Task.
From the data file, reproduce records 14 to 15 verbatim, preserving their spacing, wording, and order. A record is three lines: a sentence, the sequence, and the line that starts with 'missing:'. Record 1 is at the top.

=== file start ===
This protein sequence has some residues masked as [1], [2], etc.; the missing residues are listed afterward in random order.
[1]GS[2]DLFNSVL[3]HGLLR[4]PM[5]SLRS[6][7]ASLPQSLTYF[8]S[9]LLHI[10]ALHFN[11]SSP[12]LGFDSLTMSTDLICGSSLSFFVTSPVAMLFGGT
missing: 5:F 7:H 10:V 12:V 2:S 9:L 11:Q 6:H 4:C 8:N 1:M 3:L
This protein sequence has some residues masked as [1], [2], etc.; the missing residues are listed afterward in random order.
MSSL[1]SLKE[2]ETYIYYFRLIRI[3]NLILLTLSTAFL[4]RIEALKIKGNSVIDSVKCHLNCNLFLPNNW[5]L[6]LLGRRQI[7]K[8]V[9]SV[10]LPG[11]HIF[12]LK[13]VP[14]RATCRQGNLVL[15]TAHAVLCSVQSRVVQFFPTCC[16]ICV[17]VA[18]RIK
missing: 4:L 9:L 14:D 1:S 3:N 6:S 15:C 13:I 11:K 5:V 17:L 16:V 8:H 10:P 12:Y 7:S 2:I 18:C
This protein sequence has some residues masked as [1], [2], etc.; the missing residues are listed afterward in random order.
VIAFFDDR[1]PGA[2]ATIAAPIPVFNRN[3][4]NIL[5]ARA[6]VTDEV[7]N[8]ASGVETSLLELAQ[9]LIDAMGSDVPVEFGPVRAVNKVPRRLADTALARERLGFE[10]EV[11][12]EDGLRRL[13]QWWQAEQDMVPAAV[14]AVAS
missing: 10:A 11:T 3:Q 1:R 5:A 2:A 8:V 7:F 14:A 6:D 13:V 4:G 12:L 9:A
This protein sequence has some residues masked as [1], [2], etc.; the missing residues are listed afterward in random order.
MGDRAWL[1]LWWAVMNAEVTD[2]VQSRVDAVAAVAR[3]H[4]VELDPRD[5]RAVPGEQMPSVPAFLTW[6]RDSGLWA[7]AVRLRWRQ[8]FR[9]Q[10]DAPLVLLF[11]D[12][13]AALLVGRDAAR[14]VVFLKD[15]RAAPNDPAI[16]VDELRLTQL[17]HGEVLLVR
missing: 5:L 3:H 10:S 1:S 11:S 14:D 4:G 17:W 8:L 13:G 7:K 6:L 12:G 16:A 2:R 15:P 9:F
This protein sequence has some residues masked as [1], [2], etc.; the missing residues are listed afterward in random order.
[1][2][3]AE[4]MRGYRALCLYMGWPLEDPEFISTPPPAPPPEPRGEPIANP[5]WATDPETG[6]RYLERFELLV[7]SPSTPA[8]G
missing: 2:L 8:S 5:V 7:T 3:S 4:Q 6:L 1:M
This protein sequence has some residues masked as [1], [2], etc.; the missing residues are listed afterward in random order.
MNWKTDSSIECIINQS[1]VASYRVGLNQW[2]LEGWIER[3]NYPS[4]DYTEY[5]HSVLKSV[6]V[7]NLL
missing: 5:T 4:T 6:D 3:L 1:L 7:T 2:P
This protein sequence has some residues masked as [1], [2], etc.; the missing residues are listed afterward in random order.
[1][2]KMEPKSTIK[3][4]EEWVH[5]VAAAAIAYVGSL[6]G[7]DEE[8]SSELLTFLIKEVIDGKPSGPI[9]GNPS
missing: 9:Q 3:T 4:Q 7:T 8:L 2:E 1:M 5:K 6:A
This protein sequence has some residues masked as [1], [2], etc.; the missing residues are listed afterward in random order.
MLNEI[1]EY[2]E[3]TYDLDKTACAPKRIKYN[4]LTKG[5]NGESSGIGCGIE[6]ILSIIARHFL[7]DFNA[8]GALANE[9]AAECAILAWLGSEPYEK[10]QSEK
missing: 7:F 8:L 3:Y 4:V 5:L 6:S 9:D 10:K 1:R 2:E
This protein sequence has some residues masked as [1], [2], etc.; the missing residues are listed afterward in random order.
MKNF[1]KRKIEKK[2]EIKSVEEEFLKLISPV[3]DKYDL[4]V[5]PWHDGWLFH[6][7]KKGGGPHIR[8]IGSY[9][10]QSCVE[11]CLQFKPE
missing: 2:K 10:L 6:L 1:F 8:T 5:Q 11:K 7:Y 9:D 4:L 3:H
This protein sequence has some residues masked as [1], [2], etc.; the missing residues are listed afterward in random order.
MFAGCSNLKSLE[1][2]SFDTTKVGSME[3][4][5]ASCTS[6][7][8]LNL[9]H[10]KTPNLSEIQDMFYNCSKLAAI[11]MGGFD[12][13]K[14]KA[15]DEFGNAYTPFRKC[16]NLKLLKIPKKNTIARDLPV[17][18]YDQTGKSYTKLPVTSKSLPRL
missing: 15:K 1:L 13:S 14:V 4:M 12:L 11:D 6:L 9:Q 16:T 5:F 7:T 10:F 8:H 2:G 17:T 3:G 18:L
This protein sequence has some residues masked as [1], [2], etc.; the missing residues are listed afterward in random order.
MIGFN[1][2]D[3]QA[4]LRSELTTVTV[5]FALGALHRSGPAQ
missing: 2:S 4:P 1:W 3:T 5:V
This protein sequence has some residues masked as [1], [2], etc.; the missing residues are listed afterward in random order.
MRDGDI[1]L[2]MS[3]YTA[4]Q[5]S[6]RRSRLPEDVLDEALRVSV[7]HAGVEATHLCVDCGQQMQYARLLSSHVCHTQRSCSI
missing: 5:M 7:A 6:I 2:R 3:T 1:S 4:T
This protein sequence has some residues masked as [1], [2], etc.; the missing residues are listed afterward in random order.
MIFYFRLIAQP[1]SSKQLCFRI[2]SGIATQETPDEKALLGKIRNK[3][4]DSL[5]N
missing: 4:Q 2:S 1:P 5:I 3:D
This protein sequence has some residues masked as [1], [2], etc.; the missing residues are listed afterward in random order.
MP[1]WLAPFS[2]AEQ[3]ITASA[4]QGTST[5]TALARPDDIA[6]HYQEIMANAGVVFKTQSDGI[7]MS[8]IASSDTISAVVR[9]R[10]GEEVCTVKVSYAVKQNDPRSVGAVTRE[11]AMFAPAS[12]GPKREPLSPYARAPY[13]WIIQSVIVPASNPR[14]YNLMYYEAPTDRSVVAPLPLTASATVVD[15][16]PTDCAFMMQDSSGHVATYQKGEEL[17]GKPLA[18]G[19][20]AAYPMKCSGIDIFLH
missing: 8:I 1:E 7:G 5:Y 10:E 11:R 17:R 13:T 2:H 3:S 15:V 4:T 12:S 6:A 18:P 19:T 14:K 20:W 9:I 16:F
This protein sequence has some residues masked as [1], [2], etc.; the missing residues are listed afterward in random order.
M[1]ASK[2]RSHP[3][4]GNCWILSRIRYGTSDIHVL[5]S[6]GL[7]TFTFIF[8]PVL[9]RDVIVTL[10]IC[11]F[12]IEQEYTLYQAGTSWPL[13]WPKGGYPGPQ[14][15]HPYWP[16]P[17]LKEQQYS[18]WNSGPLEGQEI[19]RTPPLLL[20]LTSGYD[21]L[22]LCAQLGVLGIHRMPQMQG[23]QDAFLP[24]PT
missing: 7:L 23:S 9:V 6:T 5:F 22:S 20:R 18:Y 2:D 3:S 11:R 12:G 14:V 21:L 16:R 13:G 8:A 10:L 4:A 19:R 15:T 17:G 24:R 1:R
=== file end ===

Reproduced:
This protein sequence has some residues masked as [1], [2], etc.; the missing residues are listed afterward in random order.
MP[1]WLAPFS[2]AEQ[3]ITASA[4]QGTST[5]TALARPDDIA[6]HYQEIMANAGVVFKTQSDGI[7]MS[8]IASSDTISAVVR[9]R[10]GEEVCTVKVSYAVKQNDPRSVGAVTRE[11]AMFAPAS[12]GPKREPLSPYARAPY[13]WIIQSVIVPASNPR[14]YNLMYYEAPTDRSVVAPLPLTASATVVD[15][16]PTDCAFMMQDSSGHVATYQKGEEL[17]GKPLA[18]G[19][20]AAYPMKCSGIDIFLH
missing: 8:I 1:E 7:G 5:Y 10:E 11:R 17:R 13:T 2:H 3:S 15:V 4:T 12:S 6:A 18:P 19:T 14:K 20:W 9:I 16:F
This protein sequence has some residues masked as [1], [2], etc.; the missing residues are listed afterward in random order.
M[1]ASK[2]RSHP[3][4]GNCWILSRIRYGTSDIHVL[5]S[6]GL[7]TFTFIF[8]PVL[9]RDVIVTL[10]IC[11]F[12]IEQEYTLYQAGTSWPL[13]WPKGGYPGPQ[14][15]HPYWP[16]P[17]LKEQQYS[18]WNSGPLEGQEI[19]RTPPLLL[20]LTSGYD[21]L[22]LCAQLGVLGIHRMPQMQG[23]QDAFLP[24]PT
missing: 7:L 23:S 9:V 6:T 5:F 22:S 20:R 18:Y 2:D 3:S 11:R 12:G 14:V 21:L 16:R 13:G 8:A 10:L 4:A 19:R 15:T 17:G 24:R 1:R